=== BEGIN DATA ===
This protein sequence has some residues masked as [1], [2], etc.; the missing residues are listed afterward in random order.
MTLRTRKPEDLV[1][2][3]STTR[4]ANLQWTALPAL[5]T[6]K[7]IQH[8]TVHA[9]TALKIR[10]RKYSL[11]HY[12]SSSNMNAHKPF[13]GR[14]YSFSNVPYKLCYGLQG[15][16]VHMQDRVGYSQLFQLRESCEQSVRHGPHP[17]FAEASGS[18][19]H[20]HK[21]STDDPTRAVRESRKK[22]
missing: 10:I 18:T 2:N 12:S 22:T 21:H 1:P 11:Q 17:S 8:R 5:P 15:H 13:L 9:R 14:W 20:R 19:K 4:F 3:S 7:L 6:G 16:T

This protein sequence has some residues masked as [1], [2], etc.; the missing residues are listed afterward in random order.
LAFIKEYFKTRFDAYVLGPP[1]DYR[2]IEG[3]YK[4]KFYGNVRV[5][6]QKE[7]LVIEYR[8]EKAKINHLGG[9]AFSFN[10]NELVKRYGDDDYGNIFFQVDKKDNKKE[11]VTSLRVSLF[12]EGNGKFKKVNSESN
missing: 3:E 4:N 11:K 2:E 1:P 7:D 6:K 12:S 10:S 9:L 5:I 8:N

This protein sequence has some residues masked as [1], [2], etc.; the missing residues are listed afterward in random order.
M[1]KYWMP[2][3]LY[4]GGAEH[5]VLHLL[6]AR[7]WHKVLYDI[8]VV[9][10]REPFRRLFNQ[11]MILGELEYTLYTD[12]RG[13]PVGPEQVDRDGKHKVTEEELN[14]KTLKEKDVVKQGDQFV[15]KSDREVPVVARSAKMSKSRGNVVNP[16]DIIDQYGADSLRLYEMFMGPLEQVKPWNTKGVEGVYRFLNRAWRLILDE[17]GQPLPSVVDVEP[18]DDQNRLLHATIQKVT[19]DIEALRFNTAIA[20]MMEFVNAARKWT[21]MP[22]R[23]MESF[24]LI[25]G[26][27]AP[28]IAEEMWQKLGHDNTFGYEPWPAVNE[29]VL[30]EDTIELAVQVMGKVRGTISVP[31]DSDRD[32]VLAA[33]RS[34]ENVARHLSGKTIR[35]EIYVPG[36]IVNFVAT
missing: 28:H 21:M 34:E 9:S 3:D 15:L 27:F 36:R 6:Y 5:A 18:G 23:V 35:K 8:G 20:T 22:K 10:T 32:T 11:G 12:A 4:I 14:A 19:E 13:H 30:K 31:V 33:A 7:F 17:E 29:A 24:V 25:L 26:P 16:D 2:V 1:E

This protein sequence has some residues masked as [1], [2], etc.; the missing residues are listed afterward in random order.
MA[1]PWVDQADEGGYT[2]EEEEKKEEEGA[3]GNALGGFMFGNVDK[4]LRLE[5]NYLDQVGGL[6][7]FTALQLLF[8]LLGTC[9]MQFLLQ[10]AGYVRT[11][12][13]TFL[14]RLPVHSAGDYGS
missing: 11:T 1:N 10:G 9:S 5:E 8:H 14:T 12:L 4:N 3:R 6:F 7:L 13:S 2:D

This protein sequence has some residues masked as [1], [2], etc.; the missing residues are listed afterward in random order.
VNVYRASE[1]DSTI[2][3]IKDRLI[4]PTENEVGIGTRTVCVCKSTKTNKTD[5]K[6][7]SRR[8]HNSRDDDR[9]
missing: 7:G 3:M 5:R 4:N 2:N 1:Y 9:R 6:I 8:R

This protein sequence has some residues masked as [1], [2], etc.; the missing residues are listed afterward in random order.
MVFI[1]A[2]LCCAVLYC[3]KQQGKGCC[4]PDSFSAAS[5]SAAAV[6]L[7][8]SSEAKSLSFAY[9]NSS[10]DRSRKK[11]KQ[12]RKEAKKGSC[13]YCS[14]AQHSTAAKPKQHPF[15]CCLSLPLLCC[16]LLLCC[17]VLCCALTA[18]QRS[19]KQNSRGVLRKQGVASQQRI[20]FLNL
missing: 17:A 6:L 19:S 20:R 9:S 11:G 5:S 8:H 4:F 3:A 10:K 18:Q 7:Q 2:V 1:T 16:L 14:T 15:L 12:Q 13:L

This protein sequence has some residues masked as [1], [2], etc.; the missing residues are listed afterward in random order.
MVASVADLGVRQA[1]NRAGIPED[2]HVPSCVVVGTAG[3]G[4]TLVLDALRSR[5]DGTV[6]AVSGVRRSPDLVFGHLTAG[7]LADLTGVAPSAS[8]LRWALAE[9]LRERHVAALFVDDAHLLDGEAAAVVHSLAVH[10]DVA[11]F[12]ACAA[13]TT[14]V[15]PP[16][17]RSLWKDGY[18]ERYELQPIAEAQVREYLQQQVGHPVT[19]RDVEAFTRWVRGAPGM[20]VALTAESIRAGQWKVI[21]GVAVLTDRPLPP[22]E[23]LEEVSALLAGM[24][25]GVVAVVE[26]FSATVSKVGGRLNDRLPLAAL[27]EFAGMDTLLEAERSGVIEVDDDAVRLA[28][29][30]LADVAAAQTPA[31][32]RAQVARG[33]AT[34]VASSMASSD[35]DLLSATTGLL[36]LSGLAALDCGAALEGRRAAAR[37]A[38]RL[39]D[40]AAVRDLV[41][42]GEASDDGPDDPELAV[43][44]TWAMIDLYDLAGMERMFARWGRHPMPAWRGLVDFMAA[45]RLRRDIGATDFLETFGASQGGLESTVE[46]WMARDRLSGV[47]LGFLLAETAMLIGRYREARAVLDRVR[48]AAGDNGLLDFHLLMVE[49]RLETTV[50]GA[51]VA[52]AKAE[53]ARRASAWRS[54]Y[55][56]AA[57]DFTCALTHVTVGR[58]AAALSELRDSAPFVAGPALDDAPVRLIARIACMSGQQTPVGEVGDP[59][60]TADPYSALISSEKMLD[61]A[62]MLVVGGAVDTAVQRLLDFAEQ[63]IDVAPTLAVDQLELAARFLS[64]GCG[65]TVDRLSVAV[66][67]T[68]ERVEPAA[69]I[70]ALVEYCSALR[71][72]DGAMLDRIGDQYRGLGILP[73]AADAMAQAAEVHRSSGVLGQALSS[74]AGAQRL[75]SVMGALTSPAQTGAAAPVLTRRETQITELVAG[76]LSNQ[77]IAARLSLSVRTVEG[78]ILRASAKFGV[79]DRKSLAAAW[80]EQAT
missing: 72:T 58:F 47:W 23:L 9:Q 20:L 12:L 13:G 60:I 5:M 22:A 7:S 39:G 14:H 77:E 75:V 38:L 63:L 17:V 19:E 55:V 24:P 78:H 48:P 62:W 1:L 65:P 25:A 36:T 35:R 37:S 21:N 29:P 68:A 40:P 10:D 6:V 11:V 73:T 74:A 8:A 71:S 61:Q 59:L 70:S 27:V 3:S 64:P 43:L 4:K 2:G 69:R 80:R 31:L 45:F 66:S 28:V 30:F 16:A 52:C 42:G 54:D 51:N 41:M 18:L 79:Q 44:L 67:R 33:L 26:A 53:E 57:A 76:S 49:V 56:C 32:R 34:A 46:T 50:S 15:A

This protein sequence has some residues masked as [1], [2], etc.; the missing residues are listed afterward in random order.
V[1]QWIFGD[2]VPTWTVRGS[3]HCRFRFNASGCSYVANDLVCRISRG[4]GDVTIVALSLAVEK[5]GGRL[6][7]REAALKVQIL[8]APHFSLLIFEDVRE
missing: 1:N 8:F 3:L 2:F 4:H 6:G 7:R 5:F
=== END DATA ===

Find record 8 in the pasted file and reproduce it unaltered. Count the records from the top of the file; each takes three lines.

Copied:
This protein sequence has some residues masked as [1], [2], etc.; the missing residues are listed afterward in random order.
V[1]QWIFGD[2]VPTWTVRGS[3]HCRFRFNASGCSYVANDLVCRISRG[4]GDVTIVALSLAVEK[5]GGRL[6][7]REAALKVQIL[8]APHFSLLIFEDVRE
missing: 1:N 8:F 3:L 2:F 4:H 6:G 7:R 5:F